Conservation of the Sagebrush Ecosystem Under the Sage-Grouse Umbrella
Date: July 9, 2021 from 2-2:30 p.m. eastern time
Speaker: Cameron Aldridge, Research Ecologist, USGS Fort Collins Science Center
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Phone Conference ID: 574 535 52#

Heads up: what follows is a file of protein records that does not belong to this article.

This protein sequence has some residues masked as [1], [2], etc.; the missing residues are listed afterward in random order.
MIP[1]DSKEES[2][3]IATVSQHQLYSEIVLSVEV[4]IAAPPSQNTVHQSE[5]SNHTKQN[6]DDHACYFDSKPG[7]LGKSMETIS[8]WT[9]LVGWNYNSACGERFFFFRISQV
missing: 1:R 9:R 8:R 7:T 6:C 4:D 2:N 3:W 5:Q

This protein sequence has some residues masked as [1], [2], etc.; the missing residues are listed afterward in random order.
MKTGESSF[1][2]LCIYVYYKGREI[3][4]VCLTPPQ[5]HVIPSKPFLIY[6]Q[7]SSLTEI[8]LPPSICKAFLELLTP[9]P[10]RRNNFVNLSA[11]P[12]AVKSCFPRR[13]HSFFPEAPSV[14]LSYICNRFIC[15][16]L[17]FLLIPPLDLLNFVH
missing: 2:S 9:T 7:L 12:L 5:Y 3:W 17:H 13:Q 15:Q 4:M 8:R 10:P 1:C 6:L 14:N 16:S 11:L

Background: Sagebrush habitats continue to be degraded and fragmented throughout North America, resulting in declines of sagebrush and sagebrush-obligate species. Agricultural activities, energy development, and exurban development remove habitat and degrade sagebrush, primarily in eastern ecosystems, while fire and invasive plants have resulted in extensive fragmentation and loss of sagebrush in western ecosystems. The impacts of habitat alteration will expand into the future as human populations continue to grow and the demand for renewable and non-renewable energy increases. Ultimately, restoration and enhancement habitats will be required to maintain functioning ecosystems, though preventing remaining habitats from being degraded and fragments is a necessary first step. The sage-grouse is the icon of sagebrush ecosystems, and many conservation efforts are targeted at benefiting this species, with hopes that other sagebrush obligate and associated species will also benefit, but sage-grouse may not be a umbrella to save all species. Conservation efforts will continue to be challenged by increasing future drought conditions predicted by climate models. Therefore, understanding how landscape changes will affect sagebrush ecosystems and the species that require them will be necessary if appropriate management actions are to be implemented. I will review the conservation issues associated with the sagebrush ecosystem, focusing on sage-grouse and other sagebrush associated species, highlighting current and ongoing research which is directly informing management actions for sagebrush ecosystems and the foundation of conservation planning efforts.